Human Comedy in the White Stitches of Maison Margiela


Our greedy appetite for attention

Is it the same in your countries? Some people put stickers of the names of their favorite singers or bands on their cars. I didn’t mean to criticize them at all, but that looks a little funny and reminds me of the time just before the entry of elementary school. As usual in any country, it’s a big event for all the Japanese kids. Parents buy all kinds of stationary, and a lot of textbooks are provided by the government. At this point, kids receive a harsh welcome from a social system. They are required to put their name and class number to all of the items, even to each of pencils.

For the same reason as above, clothing items and bags printed with brand names (in most cases, they’re founding designer names) look funny to me. If someone wears a T-shirt printed with “Issey Miyake” for example, I’ll want to say a joke to him/her like “Miyake-san, you have to write your class number as well.” What’s the point of advertising the name of someone else? Anyway, the point is we humans seem to be quite self-assertive and like to even express what we like, while loudly asserting our privacy rights. Today, my question is whether brand names should be displayed so as to be seen from the outside?

The case of Ittala and New Era

In Japan, there are some disputes over this issue. Let me share famous ones as follows. The first one is “the Ittala sticker dispute.” If you google “Ittala” in Japan, come up many webpages where people debate if they should peel off the Ittala sticker after purchase. That may be simply because the design of the Ittala sticker is too good. Another one is New Era baseball caps. Most of the people seem to leave the sticker on the brim. I always wondered and finally found a plausible reason. There’s a lot of counterfeit in the market. In a sense, the sticker plays the original role of brand logo: a kind of certificate for authenticity.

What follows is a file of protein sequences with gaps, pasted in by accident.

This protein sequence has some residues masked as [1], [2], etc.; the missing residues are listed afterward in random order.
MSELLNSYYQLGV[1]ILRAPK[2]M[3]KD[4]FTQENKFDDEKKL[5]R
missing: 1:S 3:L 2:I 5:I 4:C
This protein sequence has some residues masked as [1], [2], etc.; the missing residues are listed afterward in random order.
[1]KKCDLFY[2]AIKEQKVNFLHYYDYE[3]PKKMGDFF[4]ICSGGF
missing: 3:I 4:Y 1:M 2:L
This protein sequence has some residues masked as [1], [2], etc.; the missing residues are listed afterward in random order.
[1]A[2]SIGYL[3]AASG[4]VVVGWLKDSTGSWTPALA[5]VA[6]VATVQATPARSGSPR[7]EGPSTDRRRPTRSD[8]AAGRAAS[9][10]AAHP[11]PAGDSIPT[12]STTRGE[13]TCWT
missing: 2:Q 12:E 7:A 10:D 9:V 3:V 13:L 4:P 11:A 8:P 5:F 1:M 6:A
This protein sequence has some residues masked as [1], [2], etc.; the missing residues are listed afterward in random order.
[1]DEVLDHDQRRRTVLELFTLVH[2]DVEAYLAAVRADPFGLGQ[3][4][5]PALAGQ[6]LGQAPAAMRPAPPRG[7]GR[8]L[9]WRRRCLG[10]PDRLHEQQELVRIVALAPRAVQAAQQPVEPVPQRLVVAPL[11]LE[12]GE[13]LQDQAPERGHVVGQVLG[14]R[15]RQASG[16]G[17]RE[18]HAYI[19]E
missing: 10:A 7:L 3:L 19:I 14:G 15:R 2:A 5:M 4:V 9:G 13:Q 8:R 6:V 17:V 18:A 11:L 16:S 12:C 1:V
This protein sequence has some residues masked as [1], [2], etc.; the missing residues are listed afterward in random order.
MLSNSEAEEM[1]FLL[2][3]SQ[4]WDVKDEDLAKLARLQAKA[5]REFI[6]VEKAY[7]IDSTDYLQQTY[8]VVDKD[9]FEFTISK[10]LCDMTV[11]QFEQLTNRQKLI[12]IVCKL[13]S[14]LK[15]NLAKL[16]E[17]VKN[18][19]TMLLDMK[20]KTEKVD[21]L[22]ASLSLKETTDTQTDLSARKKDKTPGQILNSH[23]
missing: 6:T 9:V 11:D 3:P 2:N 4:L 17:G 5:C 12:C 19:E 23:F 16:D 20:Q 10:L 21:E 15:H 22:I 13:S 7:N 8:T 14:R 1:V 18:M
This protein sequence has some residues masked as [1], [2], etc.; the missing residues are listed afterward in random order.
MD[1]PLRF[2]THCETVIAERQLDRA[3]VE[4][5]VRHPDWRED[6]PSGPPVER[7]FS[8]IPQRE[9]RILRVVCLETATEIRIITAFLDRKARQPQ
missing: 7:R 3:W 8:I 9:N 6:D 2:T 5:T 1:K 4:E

The case of Maison Margiela

The last one is Maison Margiela, a fashion brand from France. This is the dispute I like best. Probably, the brand doesn’t want to highlight the brand name too much. The brand tag is just tacked only in the four corners of the tag, so that customers can remove it easily after purchase. The four tacking stitches can be seen from the outside. Ironically, most of the Japanese customers seem to leave the tag, and accordingly the brand of Maison Margiela is sometimes called “the four-point tag” in Japan.

You can see especially in the dispute about Maison Margiela how strongly we humans try to show off ourselves. Once, I also thought about showing off our brand tag/plate somewhere in our furniture but soon noticed that would satisfy few people due to our low profile, sadly enough. By the way, while writing this article, I just remember the name-embroidering service for bespoke shirts and suits. Do you think there’s a demand for such a service for dining chair seats, for example?

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Shungo Ijima

He is travelling around the world. His passion is to explain Japan to the world, from the unique viewpoint accumulated through his career: overseas posting, MBA holder, former official of the Ministry of Finance.